Trevor Bailey is director of worldwide education at Adobe Systems, and leads the programs and strategies that make Adobe products easily available to education institutions.
Today, only 57% of students who attend college in the U.S. actually graduate. The country ranks 12th among 36 developed countries. President Obama’s administration has a stated goal for the U.S.: Take the lead in higher education completion rates by 2020. To accomplish this aim, Obama notes the need to foster critical thinking, champion problem solving and employ innovative knowledge to prepare students for college and careers.
Technical literacy and strong learning engagement are two important paths toward boosting college graduation rates and better preparing students for lifelong career success. However, technology is just one vital factor in a cumulative equation. Educators can benefit by rapidly adopting tablet devices and interactive digital publications.
Better Study Habits and Performance With Tablets
Market intelligence firm IDC projects worldwide shipments of more than 70 million tablets in 2012, up from 17 million in 2010. We are witnessing a major transformation in how digital content is distributed and consumed. According to a 2011 Pearson Foundation survey, 86% of college students who own a tablet say the device helps them study more efficiently, and 76% report that tablets help them perform better in their classes. Seventy percent of college students and college-bound high school seniors are interested in owning a tablet device, and 20% expect to purchase a tablet within the next six months.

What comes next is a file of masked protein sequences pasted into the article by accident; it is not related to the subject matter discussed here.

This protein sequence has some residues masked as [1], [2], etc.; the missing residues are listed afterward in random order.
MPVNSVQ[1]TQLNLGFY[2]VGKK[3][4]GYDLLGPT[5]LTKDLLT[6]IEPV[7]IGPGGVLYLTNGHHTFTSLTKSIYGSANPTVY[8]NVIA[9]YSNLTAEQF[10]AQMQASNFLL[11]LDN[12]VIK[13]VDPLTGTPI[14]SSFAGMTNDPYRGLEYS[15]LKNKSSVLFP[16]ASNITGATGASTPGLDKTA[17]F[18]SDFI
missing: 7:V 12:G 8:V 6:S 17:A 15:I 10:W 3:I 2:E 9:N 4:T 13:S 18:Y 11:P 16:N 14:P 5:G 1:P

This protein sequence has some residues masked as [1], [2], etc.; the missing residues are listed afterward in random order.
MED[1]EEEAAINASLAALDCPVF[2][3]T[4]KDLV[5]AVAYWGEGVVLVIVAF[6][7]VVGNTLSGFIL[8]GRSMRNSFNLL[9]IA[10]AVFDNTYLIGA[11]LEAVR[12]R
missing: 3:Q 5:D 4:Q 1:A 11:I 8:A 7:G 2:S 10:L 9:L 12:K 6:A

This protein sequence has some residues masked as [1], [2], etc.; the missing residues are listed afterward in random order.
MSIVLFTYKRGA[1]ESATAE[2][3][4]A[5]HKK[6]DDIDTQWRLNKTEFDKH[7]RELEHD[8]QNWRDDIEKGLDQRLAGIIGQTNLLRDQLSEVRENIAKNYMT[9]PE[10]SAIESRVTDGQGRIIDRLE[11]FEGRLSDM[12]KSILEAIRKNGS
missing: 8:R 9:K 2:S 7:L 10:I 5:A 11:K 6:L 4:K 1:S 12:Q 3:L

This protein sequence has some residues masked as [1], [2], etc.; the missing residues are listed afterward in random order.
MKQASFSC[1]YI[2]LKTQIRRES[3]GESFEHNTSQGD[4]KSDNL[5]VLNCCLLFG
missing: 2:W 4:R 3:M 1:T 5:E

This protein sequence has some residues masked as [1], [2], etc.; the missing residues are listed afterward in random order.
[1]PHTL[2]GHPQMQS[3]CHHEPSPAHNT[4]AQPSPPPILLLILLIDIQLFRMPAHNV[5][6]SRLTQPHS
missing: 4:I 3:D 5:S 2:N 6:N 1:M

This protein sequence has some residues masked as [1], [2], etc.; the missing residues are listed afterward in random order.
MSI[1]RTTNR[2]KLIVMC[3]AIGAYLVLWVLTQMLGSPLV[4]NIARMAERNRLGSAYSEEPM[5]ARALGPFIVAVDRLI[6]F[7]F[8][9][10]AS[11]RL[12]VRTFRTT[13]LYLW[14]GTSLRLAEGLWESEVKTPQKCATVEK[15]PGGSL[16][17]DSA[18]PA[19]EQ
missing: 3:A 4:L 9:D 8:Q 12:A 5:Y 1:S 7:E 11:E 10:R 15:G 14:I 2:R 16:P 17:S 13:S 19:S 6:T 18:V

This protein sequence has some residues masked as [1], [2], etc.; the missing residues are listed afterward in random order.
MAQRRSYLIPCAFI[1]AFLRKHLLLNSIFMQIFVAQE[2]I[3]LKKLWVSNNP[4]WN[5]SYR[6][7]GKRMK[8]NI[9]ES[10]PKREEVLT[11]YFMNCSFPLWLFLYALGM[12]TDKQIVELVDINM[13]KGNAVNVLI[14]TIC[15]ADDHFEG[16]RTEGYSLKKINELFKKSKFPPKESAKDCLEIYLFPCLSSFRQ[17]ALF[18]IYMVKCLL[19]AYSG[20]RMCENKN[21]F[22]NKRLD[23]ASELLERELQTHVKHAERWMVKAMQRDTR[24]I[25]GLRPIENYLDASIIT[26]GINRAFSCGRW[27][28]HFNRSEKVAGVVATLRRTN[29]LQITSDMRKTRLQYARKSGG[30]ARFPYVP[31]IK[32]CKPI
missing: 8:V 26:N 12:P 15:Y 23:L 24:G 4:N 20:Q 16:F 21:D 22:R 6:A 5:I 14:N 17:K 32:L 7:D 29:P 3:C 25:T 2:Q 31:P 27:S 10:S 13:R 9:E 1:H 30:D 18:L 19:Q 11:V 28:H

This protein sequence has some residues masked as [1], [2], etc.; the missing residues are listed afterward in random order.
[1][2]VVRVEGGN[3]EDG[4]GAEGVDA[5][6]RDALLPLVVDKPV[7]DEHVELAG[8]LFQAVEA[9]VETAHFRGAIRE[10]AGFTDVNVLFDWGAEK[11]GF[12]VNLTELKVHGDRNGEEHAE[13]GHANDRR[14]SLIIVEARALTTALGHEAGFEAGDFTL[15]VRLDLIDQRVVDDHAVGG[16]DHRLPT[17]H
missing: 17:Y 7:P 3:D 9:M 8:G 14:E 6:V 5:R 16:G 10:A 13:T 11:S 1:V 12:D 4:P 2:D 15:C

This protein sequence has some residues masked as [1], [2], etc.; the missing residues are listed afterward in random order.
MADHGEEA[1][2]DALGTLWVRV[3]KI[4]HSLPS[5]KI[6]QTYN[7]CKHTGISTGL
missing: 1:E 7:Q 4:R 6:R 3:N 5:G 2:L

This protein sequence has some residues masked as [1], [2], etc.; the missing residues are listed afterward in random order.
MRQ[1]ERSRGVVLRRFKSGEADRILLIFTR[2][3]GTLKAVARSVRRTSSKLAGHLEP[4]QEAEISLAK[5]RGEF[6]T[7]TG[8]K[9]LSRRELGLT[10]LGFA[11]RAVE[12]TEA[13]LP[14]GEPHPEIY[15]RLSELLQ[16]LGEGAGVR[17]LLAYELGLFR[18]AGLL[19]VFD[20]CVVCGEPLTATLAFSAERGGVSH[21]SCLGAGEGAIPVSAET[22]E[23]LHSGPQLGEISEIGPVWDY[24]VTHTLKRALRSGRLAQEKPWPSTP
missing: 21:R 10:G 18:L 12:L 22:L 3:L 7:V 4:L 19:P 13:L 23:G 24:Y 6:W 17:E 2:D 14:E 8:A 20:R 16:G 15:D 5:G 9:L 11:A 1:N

In order to cater to a generation weaned on technology, educational institutions need to be at the forefront of the tablet revolution. Tablet devices can reinvent and improve the way a curriculum is consumed and, in many cases, replace the hard-copy textbooks that students lug around campus.
Richer than their print counterparts, digital textbooks include a number of interactive features. They are not limited to static pictures, but can integrate video, audio, animation, interactive simulations and even 360-degree rotations and panoramas. In addition, universities have the ability to create custom, institutionally branded viewers with unique displays and navigation options.
Interactive Learning Leads to Better Retention
Studies show that interactive content can boost learning retention. Students prefer to learn by doing, versus seeing or reading. When they interact with videos, charts, and graphs, they retain more information.
On another level, digital publishing can help transform passive learners into active participants. At the University of Oregon’s School of Journalism and Communication, a grassroots, student-driven initiative explores the intersection of journalism and tablet technology in a course about mobile media production. Students created an engaging multimedia edition of the university newspaper, and incorporated photography and video, beyond traditional print publishing methods. In the process, they were able to explore different disciplines and garner competitive workforce skills by becoming hands-on producers and innovating new forms of communication.
Understanding Learning Effectiveness